In the ruling, which was made public today in Manhattan federal court, Rakoff followed last month’s recommendation of a special master assigned to the case. Rakoff didn’t address the special master’s conclusion that former Refco Group Ltd. President Tone Grant should also be held responsible for the damages.
Bennett is serving a 16-year prison sentence. Grant is serving 10 years.
Sugrue was chairman of PlusFunds, which filed for bankruptcy in March 2006 after the disclosure of its relationship with Refco helped spur investor withdrawals.
The details are not pretty.
Thomas Hackl (more)
Also read the whitepaper from Edward Pekarek (Pace Law School) titled “The Due Diligence Defense and the Refco IPO”: here.
Trend following is no more dead than the sport of sailing, or the act of kite flying would be considered dead, if for a period of time the wind didn’t blow. Like a sail boat or a kite, a trend following trading model is designed to capture the power of environmental forces. When the requisite environmental forces don’t occur for stretches of time, activities that depend on those environmental forces are not going to be successful. But if the wind stopped blowing for a month, would that mean that the concept of sailing or kite flying no longer makes sense? Of course not. The physics of both activities would still make perfect sense, and once the wind started blowing again, sail boats will sail and kites will again fly. The same holds true for trend following. Just as the wind will always return to blow in the future, the forces that drive price trends, greed, fear, euphoria, panic, will return at some point and when they do, trend following trading models will make a great deal of money.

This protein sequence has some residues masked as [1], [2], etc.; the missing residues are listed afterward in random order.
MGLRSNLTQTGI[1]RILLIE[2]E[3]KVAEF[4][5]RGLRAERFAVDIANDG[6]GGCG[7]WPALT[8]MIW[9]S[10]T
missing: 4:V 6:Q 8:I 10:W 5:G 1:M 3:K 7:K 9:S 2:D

Synopsis: Michael Covel speaks with Cullen Roche. Roche is the founder of Orcam Financial Group, a financial services company based out of San Diego. He also runs a very well-known blog called Pragmatic Capitalism (pragcap.com). His new book, Pragmatic Capitalism, was just released. Roche takes apart the soundbites of the media and gets at how things really work. Covel and Roche talk about entrepreneurism; investing in yourself; the advantages of starting a blog; why the word “pragmatic” is a word that has become central to Roche’s universe; eliminating your biases; why the US going bankrupt is a myth; the myth that central banks exist to enrich bankers; Dr. Laurie Santos and her work with monkeys; bringing risk down to something we can measure; Warren Buffett; and hedging your bets. For more information on Cullen Roche, visit pragcap.com. Want a free trend following DVD? Go to trendfollowing.com/win.